Searching with Linear Search in JavaScript

"NEOM is Dumb..."

Linear Search is a simple search algorithm used to find an element in a list of elements.

Linear search is a basic search algorithm to find a specific element in a list or array. It is also known as sequential search, as it searches the elements in sequential order. Linear search works by comparing each element in the list with the target element until a match is found or the end of the list is reached.

The linear search algorithm can be implemented in a straightforward manner using a loop to iterate through each element in the list. At each iteration, the current element is compared with the target element, and if a match is found, the element's index is returned. If the end of the list is reached without finding a match, the algorithm returns a null or negative value to indicate that the element was not found.

It works by sequentially checking each element of the list until a match is found or the entire list has been searched. The time complexity of the linear search algorithm is O(n), where n is the number of elements in the list. This means that the worst-case scenario is when the element being searched for is not in the list, and the algorithm has to go through all n elements of the list.


Here is Linear Search:

  • Start at the first element of the list Compare the current element with the target element.

  • If the current element matches the target element, return the index of the current element.

  • If the current element does not match the target element, move to the next element in the list and repeat the check.

  • If the end of the list is reached and the target element has not been found, return -1 to indicate that the target element is not in the list.


Here's the code for Linear Search Algorithm in JavaScript:

const linearSearch = (arr, target) => { 
    for (let i = 0; i < arr.length; i++) { 
        if (arr[i] === target) { 
            return i; 
    return -1; 

The linearSearch function takes in two parameters, arr, which is the list of elements to be searched, and target, which is the element that we are looking for. The function then uses a for loop to iterate through the list of elements, comparing each element with the target element using the === operator.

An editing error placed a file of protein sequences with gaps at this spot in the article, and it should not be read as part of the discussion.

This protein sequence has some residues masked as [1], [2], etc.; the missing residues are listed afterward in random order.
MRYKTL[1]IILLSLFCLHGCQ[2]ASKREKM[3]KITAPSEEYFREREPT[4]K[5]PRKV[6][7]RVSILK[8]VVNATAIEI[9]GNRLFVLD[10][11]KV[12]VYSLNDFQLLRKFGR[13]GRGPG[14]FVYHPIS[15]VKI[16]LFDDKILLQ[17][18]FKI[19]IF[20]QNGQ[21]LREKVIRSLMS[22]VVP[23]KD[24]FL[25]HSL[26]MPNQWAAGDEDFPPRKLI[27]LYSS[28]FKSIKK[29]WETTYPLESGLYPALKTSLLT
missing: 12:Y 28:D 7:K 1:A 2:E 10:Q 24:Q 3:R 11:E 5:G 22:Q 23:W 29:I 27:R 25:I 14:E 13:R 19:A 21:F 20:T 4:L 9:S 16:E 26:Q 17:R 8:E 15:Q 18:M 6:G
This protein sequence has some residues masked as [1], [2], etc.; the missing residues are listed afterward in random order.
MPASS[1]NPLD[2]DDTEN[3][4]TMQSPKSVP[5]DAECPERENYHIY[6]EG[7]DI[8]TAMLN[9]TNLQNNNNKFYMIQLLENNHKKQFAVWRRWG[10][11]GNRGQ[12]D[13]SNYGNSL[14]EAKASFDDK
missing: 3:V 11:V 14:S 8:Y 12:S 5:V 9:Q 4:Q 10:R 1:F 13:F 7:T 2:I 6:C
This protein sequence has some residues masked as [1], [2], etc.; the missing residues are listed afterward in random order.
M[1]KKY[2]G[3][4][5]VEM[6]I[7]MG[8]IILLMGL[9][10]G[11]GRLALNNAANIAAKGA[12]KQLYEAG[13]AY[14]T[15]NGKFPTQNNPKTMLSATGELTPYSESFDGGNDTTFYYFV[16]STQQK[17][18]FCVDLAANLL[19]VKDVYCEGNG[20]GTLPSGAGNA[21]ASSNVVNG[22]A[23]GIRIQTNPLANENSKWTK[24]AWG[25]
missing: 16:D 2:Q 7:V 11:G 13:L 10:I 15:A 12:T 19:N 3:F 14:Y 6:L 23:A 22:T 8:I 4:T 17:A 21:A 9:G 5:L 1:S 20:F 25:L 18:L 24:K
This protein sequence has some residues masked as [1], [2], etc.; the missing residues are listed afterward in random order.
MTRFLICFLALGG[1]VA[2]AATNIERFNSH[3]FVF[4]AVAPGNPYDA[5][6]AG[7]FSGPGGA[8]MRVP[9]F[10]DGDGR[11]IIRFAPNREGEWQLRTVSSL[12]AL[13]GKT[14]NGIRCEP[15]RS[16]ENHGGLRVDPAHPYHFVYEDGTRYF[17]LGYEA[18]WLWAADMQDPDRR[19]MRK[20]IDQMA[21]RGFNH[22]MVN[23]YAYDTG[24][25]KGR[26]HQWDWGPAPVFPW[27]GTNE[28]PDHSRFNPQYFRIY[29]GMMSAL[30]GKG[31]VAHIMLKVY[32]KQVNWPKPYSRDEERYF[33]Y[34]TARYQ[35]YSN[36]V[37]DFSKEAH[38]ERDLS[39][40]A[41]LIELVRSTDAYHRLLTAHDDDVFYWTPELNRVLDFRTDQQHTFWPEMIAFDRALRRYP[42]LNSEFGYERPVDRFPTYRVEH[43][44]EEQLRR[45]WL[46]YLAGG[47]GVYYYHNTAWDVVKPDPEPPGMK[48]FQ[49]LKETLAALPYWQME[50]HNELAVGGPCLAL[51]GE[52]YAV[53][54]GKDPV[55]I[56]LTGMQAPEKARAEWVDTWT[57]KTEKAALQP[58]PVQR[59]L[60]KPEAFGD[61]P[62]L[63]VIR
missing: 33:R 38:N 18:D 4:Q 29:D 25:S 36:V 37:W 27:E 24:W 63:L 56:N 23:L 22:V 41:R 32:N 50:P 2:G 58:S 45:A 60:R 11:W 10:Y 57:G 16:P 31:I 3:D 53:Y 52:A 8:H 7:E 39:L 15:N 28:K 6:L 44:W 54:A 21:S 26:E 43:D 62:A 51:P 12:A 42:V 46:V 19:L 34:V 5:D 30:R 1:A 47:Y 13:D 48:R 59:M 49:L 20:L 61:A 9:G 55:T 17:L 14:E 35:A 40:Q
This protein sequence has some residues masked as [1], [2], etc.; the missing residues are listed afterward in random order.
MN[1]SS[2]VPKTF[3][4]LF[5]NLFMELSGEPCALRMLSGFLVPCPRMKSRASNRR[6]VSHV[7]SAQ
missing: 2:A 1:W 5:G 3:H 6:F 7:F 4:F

const myArray = [3, 1, 4, 1, 5]; 
const target = 4; 
const result = linearSearch(myArray, target); 
console.log(result); // Output: 2


Linear search has several uses in computer programming and data analysis. Here are a few examples:

  1. Searching unsorted or small datasets: Linear search is useful when searching through a small dataset or a list that is not sorted. In such cases, the overhead of sorting the data using other algorithms may not be justified.

  2. Implementing other search algorithms: Linear search can be used as a building block for more complex search algorithms. For example, in certain cases, a binary search may not be possible or practical, and linear search can be used as a fallback option.

  3. Debugging code: Linear search can be used to verify that a particular item is or is not in a given list. This is useful when debugging code to ensure that data is being properly processed.

Overall, linear search is a simple and straightforward algorithm that can be used in a variety of applications. While it may not be the most efficient search algorithm for large datasets, it can be useful in situations where other algorithms are not suitable or practical.


Linear search has a time complexity of O(n), where n is the number of elements in the list. This means that the time it takes to perform a linear search increases linearly with the size of the list. Linear search is simple to understand and implement, but it may be inefficient for large datasets, as the entire list must be searched even if the target element is at the beginning of the list.

Despite its limitations, linear search is still useful in certain scenarios, such as when the list is small or when the elements are not sorted in any particular order. It is also a useful starting point for understanding more complex search algorithms.